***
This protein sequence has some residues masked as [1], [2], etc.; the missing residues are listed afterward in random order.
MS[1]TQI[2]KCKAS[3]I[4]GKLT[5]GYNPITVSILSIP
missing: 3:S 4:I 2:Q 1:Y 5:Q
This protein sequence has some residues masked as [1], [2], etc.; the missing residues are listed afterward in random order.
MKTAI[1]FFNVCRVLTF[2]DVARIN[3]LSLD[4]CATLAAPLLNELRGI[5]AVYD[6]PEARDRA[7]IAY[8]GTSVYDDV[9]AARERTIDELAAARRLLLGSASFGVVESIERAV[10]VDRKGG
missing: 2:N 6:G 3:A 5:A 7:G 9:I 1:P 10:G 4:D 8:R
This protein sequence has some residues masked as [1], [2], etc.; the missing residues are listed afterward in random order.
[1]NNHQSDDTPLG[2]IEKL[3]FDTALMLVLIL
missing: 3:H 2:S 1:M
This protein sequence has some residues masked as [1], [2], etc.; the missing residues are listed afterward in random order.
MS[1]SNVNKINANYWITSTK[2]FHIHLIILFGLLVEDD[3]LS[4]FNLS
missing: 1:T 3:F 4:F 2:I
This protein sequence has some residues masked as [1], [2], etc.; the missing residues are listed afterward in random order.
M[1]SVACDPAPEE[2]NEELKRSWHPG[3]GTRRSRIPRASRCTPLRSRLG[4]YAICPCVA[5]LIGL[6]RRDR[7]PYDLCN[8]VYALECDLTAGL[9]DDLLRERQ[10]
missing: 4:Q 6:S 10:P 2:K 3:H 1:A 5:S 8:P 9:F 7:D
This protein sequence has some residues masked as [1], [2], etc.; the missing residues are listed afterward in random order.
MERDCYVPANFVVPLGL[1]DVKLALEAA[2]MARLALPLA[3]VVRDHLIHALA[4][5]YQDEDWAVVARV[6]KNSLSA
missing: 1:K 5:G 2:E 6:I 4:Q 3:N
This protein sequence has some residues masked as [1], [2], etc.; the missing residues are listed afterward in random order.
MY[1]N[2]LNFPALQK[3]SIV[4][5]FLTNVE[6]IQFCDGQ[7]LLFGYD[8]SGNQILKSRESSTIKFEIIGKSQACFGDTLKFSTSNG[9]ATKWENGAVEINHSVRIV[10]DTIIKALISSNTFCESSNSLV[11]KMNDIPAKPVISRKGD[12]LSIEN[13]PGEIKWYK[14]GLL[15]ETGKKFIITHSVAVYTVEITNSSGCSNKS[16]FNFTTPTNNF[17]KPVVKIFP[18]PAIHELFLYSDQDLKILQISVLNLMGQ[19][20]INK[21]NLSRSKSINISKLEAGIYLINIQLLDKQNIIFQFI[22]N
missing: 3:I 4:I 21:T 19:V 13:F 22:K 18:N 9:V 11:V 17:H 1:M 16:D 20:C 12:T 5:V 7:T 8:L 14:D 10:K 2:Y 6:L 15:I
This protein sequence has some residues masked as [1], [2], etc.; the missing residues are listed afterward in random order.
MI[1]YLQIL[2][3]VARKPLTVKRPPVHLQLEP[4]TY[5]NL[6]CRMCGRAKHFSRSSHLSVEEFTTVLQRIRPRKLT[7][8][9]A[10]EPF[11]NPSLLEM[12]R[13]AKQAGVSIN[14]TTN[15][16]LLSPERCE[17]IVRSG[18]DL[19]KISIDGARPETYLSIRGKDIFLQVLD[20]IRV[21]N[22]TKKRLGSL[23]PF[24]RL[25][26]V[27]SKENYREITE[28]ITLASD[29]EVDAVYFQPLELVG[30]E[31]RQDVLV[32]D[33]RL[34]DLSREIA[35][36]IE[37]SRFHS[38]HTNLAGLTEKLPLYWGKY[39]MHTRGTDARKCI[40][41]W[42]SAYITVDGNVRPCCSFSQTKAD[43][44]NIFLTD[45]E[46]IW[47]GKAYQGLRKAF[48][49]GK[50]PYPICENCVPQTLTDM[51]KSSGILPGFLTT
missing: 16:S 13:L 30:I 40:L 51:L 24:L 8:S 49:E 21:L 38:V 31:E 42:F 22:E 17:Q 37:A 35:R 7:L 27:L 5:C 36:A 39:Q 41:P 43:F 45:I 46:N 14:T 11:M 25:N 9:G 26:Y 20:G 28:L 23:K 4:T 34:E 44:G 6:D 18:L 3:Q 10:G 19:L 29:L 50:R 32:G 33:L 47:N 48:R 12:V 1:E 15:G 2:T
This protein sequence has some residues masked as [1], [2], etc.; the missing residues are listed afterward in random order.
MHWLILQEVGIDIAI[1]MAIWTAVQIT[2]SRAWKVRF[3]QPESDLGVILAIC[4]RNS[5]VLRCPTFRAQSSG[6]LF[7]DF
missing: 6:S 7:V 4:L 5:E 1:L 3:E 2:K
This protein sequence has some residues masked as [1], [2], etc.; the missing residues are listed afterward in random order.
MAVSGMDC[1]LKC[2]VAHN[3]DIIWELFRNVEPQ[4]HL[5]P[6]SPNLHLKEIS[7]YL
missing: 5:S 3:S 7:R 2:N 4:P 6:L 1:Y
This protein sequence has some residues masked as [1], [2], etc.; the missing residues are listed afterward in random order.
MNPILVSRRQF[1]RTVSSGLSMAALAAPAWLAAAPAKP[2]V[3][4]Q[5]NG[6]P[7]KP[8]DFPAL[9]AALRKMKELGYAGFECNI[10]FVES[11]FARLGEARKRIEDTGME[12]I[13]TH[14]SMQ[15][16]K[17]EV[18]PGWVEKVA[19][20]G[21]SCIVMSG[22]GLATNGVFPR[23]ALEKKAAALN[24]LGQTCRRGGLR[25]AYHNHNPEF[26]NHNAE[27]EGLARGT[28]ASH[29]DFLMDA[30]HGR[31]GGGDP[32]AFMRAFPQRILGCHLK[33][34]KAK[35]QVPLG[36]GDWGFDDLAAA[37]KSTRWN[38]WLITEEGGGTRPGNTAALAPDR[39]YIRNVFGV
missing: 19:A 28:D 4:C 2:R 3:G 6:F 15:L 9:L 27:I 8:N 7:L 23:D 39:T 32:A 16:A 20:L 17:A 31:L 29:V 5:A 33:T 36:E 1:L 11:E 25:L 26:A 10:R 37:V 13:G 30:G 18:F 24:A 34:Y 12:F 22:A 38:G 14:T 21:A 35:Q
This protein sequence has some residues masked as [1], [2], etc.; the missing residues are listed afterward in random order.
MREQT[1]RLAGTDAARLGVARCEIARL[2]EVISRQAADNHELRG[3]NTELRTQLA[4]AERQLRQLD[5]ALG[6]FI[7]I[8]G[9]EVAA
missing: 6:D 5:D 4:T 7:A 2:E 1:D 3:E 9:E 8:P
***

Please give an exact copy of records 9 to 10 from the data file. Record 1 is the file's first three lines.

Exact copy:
This protein sequence has some residues masked as [1], [2], etc.; the missing residues are listed afterward in random order.
MHWLILQEVGIDIAI[1]MAIWTAVQIT[2]SRAWKVRF[3]QPESDLGVILAIC[4]RNS[5]VLRCPTFRAQSSG[6]LF[7]DF
missing: 6:S 7:V 4:L 5:E 1:L 3:E 2:K
This protein sequence has some residues masked as [1], [2], etc.; the missing residues are listed afterward in random order.
MAVSGMDC[1]LKC[2]VAHN[3]DIIWELFRNVEPQ[4]HL[5]P[6]SPNLHLKEIS[7]YL
missing: 5:S 3:S 7:R 2:N 4:P 6:L 1:Y